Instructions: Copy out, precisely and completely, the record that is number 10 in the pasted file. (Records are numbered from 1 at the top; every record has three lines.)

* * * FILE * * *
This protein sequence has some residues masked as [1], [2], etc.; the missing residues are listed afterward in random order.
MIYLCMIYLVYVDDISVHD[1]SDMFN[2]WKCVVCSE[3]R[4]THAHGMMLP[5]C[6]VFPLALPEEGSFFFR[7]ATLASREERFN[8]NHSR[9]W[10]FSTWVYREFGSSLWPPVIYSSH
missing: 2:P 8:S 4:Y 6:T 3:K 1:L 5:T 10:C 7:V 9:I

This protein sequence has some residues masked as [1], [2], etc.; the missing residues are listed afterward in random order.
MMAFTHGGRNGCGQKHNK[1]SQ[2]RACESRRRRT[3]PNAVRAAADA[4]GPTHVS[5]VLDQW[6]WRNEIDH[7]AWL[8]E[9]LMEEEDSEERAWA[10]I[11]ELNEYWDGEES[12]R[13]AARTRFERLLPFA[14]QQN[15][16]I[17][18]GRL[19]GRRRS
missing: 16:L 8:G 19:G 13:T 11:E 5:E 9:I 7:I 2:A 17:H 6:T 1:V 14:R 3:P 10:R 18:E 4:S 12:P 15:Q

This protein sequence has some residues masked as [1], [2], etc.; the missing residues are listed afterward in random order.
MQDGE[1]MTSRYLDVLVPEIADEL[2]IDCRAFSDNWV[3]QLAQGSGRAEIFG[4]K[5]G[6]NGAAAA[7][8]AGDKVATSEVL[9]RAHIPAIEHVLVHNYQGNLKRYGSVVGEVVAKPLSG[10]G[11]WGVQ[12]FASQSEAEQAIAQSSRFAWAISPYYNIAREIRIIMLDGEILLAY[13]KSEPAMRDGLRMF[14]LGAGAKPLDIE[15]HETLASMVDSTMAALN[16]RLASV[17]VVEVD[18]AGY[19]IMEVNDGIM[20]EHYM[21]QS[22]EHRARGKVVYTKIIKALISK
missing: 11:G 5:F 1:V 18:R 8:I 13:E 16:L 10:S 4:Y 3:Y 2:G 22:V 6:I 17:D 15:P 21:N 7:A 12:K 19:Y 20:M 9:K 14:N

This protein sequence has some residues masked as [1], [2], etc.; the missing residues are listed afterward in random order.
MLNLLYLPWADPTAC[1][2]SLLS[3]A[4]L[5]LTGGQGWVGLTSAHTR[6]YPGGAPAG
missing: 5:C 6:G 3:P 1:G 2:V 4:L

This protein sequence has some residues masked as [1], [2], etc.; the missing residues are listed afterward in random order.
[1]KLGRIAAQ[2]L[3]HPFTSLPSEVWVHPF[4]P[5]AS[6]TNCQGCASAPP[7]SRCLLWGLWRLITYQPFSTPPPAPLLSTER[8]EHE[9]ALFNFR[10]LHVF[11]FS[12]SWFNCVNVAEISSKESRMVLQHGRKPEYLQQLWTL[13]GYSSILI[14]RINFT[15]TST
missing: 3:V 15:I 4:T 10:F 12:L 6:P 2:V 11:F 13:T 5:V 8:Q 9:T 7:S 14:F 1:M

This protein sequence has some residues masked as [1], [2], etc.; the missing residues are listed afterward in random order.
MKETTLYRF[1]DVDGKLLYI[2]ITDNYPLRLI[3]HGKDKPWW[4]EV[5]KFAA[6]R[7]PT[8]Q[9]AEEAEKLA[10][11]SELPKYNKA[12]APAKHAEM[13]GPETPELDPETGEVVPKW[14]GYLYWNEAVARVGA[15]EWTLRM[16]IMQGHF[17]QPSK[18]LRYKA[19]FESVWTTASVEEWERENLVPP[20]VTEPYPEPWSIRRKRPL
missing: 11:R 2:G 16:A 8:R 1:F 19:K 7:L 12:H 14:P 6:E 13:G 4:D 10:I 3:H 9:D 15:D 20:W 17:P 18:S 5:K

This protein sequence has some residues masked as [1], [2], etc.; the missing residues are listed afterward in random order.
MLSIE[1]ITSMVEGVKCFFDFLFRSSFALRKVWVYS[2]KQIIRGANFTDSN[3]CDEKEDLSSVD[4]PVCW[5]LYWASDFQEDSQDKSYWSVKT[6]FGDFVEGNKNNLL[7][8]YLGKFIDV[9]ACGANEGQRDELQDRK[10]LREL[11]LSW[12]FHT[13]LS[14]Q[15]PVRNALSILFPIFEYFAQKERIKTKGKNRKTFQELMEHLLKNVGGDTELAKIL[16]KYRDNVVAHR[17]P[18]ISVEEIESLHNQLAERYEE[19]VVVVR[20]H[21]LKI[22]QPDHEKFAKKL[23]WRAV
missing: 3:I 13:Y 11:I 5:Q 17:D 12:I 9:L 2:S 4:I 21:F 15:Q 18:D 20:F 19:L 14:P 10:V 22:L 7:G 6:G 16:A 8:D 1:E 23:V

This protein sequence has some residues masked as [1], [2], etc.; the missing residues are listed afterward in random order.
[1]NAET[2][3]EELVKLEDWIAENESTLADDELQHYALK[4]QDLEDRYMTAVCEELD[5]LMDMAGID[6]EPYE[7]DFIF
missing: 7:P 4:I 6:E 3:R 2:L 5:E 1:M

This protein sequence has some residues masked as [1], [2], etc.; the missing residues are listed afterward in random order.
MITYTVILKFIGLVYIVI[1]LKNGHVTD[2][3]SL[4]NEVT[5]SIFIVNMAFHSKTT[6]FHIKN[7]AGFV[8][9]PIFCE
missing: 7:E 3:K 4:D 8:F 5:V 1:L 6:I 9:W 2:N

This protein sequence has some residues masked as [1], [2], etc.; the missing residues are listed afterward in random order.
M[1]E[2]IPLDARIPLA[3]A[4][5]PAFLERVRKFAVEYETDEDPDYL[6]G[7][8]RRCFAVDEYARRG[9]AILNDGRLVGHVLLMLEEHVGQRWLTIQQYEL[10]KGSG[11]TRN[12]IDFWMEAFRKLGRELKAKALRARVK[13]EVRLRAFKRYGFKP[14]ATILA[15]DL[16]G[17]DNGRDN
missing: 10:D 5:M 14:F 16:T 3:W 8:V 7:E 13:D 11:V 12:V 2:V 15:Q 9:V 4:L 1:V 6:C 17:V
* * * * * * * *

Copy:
This protein sequence has some residues masked as [1], [2], etc.; the missing residues are listed afterward in random order.
M[1]E[2]IPLDARIPLA[3]A[4][5]PAFLERVRKFAVEYETDEDPDYL[6]G[7][8]RRCFAVDEYARRG[9]AILNDGRLVGHVLLMLEEHVGQRWLTIQQYEL[10]KGSG[11]TRN[12]IDFWMEAFRKLGRELKAKALRARVK[13]EVRLRAFKRYGFKP[14]ATILA[15]DL[16]G[17]DNGRDN
missing: 10:D 5:M 14:F 16:T 3:W 8:V 7:E 13:D 11:V 12:V 2:V 15:Q 9:V 4:L 1:V 6:C 17:V